By Gail Vanik
If there was a plant that you could safely bet your grandmother had at one time or another, it would almost be a sure bet it was a Christmas cactus. Christmas cactus’ claim to fame sometimes is the fact that they can, and have, been passed down generation to generation.
Since they’re among the easiest of the winter blooming houseplants to divide and share, this reputation is well deserved.
Most people don’t realize that what many think of as “Christmas cactus” is really not a “Christmas” cactus at all. A more accurate term would be “holiday cactus” because some bloom around Thanksgiving, some bloom closer to Christmas, and some bloom toward spring – usually around Easter. There are differences in each of them, and once you know what you’re looking for, it’s fairly easy to tell them apart.
The easiest way to tell if it’s a Thanksgiving cactus is that the edges of their flattened stem segments resemble a crab’s claw. The leaf margins will be pointed like hooks or claws. When grown under normal light conditions, these plants bloom on or around Thanksgiving.
True Christmas cactus are easily identified because they have smoother, rounded edges to their stem segments. They will bloom closer to Christmas and usually have red blossoms – and the true Christmas cactus can be difficult to find.
Easter cactus, or spring cactus, begin to bloom around February and sometimes will bloom again during the summer months.
There are two tricks to making these cactus bloom. One is the same as with a poinsettia – natural daylight. From Sept. 25 on, make certain the plant is exposed only to natural daylight, receiving no artificial light from indoor lamps in the evenings. The old myth is that you have to put it in a closet. While that’s not exactly true, you do want to keep it away from any artificial light source, and you’ll want to be sure it receives approximately 12 to 14 hours of darkness each day to encourage the buds to develop and flower.
Continue this dark, cool treatment for six to eight weeks or until blooms appear. Once the blooms have formed, move your cactus to a sunny location. The more light you give it, the more blooms it will produce. Christmas cactus will bloom better if they are pot-bound as well, so don’t be in a big hurry to transplant if the plant gets large. Keeping it dry and cool for this period of time also will help to initiate buds.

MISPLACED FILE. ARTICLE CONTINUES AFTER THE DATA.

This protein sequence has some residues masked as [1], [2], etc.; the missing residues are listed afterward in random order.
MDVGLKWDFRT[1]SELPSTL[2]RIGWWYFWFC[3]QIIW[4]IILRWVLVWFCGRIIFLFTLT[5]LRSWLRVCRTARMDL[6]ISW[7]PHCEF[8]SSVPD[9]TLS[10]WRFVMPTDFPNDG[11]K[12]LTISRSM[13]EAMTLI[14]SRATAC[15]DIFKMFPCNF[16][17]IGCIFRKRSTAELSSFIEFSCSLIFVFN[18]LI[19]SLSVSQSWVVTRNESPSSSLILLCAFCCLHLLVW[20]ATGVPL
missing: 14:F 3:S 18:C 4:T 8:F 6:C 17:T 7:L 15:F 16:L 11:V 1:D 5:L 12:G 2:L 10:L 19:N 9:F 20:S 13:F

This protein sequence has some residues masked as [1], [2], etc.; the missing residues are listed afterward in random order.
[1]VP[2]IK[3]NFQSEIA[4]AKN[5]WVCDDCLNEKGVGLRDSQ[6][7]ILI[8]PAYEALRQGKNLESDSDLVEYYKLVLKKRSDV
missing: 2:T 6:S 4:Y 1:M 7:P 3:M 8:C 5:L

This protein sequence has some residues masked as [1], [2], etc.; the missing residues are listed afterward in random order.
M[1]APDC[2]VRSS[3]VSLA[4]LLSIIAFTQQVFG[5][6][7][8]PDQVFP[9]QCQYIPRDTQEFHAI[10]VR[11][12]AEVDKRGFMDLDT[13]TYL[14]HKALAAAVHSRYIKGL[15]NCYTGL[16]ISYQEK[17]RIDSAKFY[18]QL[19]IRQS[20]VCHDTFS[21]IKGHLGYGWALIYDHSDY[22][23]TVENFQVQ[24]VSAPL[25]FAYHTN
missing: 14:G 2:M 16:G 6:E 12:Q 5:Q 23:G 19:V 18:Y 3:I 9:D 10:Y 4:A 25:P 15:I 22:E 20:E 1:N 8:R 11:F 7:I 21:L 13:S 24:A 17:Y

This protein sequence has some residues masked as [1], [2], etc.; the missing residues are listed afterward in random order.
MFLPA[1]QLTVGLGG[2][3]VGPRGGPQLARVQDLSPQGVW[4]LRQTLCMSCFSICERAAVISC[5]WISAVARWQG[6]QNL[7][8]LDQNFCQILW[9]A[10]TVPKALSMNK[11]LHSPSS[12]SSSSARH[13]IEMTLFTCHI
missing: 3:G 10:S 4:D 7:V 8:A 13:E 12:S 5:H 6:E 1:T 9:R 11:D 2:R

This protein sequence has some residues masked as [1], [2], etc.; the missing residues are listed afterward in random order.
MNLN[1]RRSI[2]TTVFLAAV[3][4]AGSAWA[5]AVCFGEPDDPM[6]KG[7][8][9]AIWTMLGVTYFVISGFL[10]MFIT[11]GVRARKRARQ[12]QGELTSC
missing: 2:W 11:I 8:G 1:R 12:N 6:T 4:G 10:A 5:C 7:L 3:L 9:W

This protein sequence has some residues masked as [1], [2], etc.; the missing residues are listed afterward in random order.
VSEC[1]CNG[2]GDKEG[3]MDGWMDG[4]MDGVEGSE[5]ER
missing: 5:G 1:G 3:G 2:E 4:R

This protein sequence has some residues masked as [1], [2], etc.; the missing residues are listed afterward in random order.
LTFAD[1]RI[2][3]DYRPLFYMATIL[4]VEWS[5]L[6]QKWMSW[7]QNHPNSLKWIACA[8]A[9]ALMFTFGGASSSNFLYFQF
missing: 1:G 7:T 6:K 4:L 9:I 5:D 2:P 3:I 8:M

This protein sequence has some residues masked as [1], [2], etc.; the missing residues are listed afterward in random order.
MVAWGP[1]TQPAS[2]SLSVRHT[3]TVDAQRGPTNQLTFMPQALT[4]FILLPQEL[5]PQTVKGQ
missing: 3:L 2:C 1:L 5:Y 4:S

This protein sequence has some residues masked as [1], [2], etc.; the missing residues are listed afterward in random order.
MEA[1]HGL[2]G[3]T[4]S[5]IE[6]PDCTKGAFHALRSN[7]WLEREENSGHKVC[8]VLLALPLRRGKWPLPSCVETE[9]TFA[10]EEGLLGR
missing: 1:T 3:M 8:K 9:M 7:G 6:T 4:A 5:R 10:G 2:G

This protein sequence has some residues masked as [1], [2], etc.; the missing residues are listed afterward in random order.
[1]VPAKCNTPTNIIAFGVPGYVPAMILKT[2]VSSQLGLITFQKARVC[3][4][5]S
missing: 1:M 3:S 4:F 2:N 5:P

The second key factor to having it successfully rebloom is temperature. We did some experimentation with ours this year and found better ways to make them bloom.
Ideally, temperatures should be between 70 and 85 degrees during the daytime, with nighttime temps of 50 to 55 degrees.
However, as little as a 10-degree variation will usually be enough to make your plant initiate flower buds. Since it is a tropical plant, you want to mimic the conditions found in the tropics – high humidity, but don’t overwater. You can do this by placing it in a pan of pebbles or having a container of water next to the plant. This is especially important in our dry climate.
If you want to share your plant with others, simply break off a piece. Wait until after it has finished blooming, then take a short, Y-shaped segment from healthy plant foliage. Place in potting soil, moisten evenly and place in a well-lit location, but out of direct sunlight. Transplant when the cutting shows signs of growth.
Available in shades of red, pink, coral, white, magenta and more, the holiday cactus is among the most beautiful and vibrant of the winter flowering plants and well worth the effort. If you haven’t had one in your family in the past, consider starting your own legacy with one of these wonderful houseplants this holiday season!
Gail Vanik can be reached at 970-565-8274 or by email at firstname.lastname@example.org.